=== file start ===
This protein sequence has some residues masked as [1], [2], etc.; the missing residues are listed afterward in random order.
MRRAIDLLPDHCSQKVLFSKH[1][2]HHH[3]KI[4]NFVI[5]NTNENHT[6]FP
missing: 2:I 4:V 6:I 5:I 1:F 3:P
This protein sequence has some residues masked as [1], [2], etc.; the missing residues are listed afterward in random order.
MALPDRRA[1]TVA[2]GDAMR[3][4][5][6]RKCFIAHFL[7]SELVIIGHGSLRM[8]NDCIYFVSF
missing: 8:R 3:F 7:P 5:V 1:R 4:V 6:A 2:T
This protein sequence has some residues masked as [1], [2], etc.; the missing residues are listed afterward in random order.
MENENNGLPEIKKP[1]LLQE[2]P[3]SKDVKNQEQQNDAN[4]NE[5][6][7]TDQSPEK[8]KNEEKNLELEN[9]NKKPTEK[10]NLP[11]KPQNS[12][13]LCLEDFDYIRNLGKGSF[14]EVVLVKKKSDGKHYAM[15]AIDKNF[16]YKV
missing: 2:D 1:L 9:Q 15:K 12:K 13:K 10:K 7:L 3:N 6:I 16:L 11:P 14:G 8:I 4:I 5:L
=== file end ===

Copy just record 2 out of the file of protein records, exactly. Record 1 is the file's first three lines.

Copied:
This protein sequence has some residues masked as [1], [2], etc.; the missing residues are listed afterward in random order.
MALPDRRA[1]TVA[2]GDAMR[3][4][5][6]RKCFIAHFL[7]SELVIIGHGSLRM[8]NDCIYFVSF
missing: 8:R 3:F 7:P 5:V 1:R 4:V 6:A 2:T